We waited thirty years for his time. And then it came in a flood. Miracle by miracle adding testimony to the years of evidence, here (heart).

Hadn’t I always believed, me, the first apostle? He was the Messiah.

Never mine, not from the beginning. He was God’s to spend.
But when they nailed him… When my son let them nail him to the cross…

I watched him die, in agony, under a criminal’s shame. If his father above, Creator of the heavens, feels a shadow of my pain why does he not save him? Why?! I cannot bear it! I’ve changed my mind, God, select another. Must I bear witness to this, too? My heart is full, Lord, my heart is full!

I spent three days in a mother’s grief. And then we went to dress my son’s body for the last time.

There’s nothing that gets old about seeing an angel. I’ve seen two in my life. The first told me I would have a son. The second told me I had a savior.

Would anything less than falling at his feet, feeling the warmth of his life, the strength in his hands, his glorious smell, would anything less prove my son’s living to me? My heart is full, Jehovah God, my heart is full!

I had a lifetime, my son’s lifetime, of proof giving testimony. The Messiah had come. Death had been conquered by one sacrifice for sin for all time. Israel’s need had nailed him to that cross. My need had nailed him to that cross.

He was my son, he was my savior. He was never mine. But he was for me.

Christ is Risen…

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Christ is risen!

I spread the white tablecloth last night, a particular sacrifice when I know jam, strawberries, and chocolates are the order for breakfast. I made flaky orange scones studded with cranberries which are a tradition I’ve adopted from my husband’s childhood. There was a smattering of jelly beans across the tablecloth and in the middle I placed our lent box, cross upright, black cloth banished.

Happy Easter!

Easter Sunday: He is Risen Indeed!

Where to find it:
A Child’s First Bible: p.232
Jesus Storybook Bible: p.310 “God’s wonderful surprise”
Bible: Luke 24:1-9

Reading:
Today is Easter Sunday. Do you remember how happy God was when his baby son was born, he told everyone! He sent angels to the shepherds and a star to the wiseman. On Easter morning he sent an angel again. The angel gave them the good news, “He is not here, he is risen just as he said!” And then Jesus himself went to his friends. He even ate breakfast with them to show them that he was really alive again. Jesus had beaten death, and death couldn’t win anymore where Jesus was. Just like death cannot hold you when you have Jesus in you.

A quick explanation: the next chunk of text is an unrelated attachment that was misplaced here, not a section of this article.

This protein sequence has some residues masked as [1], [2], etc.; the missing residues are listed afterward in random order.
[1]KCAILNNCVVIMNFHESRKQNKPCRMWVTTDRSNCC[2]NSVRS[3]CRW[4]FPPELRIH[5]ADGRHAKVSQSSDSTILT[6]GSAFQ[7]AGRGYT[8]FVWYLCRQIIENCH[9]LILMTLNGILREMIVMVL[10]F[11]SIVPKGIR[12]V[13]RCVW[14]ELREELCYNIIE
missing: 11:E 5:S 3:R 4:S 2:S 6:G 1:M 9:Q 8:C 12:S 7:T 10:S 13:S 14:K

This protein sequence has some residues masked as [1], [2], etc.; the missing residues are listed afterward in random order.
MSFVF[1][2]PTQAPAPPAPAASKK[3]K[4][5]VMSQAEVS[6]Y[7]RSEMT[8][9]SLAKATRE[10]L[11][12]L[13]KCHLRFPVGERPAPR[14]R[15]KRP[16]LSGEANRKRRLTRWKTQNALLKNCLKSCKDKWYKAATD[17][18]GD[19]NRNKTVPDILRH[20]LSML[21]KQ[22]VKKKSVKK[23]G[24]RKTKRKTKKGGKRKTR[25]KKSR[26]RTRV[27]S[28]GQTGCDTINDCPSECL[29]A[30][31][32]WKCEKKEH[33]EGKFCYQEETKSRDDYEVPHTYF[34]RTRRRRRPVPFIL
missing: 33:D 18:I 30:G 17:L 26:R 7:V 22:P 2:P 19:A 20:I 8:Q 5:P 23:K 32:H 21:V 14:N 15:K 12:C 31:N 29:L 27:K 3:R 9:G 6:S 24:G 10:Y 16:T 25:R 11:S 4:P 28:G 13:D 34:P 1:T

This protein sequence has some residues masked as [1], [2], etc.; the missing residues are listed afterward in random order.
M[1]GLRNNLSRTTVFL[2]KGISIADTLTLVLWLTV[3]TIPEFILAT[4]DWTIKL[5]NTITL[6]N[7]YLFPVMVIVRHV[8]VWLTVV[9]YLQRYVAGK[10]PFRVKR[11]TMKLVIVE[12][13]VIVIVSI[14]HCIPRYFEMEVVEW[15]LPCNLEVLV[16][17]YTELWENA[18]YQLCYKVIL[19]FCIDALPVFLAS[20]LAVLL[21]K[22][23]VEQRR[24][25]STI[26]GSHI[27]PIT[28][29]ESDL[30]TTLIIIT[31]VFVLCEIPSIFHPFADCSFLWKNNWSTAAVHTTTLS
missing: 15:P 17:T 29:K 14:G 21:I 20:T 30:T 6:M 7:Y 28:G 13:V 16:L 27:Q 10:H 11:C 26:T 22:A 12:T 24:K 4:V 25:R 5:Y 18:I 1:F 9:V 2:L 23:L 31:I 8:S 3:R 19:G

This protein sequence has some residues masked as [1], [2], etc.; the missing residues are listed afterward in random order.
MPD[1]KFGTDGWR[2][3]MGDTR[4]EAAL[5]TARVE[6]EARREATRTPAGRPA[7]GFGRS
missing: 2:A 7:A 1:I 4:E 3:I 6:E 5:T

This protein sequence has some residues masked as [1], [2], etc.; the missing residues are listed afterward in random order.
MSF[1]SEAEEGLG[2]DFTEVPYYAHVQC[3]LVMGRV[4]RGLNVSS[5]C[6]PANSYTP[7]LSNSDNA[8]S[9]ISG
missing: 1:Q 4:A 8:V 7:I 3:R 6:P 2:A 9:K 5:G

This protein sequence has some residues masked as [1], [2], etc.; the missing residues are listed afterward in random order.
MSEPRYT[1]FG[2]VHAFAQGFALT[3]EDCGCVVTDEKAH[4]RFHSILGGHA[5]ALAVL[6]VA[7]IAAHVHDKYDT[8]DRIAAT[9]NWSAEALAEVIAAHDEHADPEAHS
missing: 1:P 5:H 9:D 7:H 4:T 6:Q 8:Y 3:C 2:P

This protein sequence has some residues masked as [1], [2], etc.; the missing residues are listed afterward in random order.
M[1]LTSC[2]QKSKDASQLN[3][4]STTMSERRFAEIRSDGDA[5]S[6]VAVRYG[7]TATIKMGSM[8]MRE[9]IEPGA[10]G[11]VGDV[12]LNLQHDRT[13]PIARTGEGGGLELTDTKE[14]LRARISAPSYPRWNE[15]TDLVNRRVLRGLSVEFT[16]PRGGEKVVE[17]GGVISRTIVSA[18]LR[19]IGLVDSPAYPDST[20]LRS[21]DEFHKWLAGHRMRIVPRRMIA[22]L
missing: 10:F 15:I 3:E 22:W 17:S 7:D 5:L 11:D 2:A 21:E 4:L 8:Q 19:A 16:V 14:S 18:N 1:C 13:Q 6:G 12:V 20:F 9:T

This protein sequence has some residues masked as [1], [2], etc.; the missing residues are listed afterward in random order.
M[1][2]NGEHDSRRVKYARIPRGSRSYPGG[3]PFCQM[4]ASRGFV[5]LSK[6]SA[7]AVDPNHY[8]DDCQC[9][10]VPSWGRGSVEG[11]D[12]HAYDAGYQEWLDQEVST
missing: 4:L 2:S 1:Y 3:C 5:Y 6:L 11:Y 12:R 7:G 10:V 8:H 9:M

There is a special thing we say on Easter morning. We say it three times, once for each day that Jesus lay dead in the tomb. I say “Christ is Risen!” and you respond with “He is risen indeed!” Let’s do it now!

“Christ is risen!”
“He is risen indeed!”
“Christ is risen!”
“He is risen indeed!”
“Christ is risen!”
“He is risen indeed!”

Lent box activity:
The black item over the cross can be removed prior to Sunday morning. When the morning dawns the purple cloth or construction paper sash is already over the cross. If you like, you can take turns tracing the path from the Nativity to the cross past the tokens in their order.

Beginning questions:
What’s your favorite part of the Easter story?
What’s the most confusing part of the Easter story?

More questions:
What is the part of the Easter story that’s the hardest to believe?

Family question:
What is our best family Easter tradition?

Family Activity:
Go to Easter services and rejoice!

Family Prayer:
“Risen Lord, thank you for beating death. Thank you for your rescue plan that lets us be close to you again. Thank you for living in our hearts so that we do not need to fear any more. Help us to know that when you look at us you see Jesus. Thank you for being our brother, Jesus. Thank you for being our Father, God. Praise the Lord! He is risen indeed! Amen”

Holy Saturday…

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Happy Holy Saturday to you all. I have a friend who takes down all the paintings in her front room on Good Friday. She removes all the beauty. On Easter morning they all get put back up. We did our Good Friday activity last night and laid a black cloth over our Lent box … until tomorrow.

Holy Saturday: Prayer in the Darkness

Where to find it:
A Child’s First Bible: p.226 (Peter’s Denial)
Jesus Storybook Bible: There is no story for this lesson. You can read just p.326, the first page of “God sends help” which is the intro to Pentecost.
Bible: Matthew 26:56, Mathew 26:69-75

Reading:
Today is Holy Saturday. Jesus died and was buried in the tomb. His followers scattered. His apostles hid in a dark room and cried. They were terribly sad. Their friend Jesus had died. They didn’t understand. Where had God’s amazing rescue plan gone? They were supposed to be saved, weren’t they? And now what? They were too sad and too scared to eat or sleep. So, they waited in the darkness, praying.

Lent box activity:
Have a family member place the tea light or small candle in the sand. Have a parent light the candle before you pray.

Beginning question:
When have you felt sad or scared?

More questions:
Have you ever been too sad or scared to eat or sleep?
Is there any part of you that feels like it is hiding in darkness?

Family question:
What was the best part and hardest part of Lent this year?

Family Activity:
Take an extra special time to pray. Pray for each family member in their spots of darkness. Ask that Jesus would bring light into these dark places. If you like, you could go to bed in darkness to prepare yourselves for the light of Easter morning.

Pray as a family:
“Dear Heavenly Father we thank you that you will not leave us sad or scared forever. We thank you that you have come to make all the sad things come undone. We pray that your beauty and new life would come quickly to us. We ask that your kingdom would come to our hearts and make them new. We ask that your kingdom would come to the Earth and make all creation new again, like it was in the beginning. Thank you for this promise, Amen.”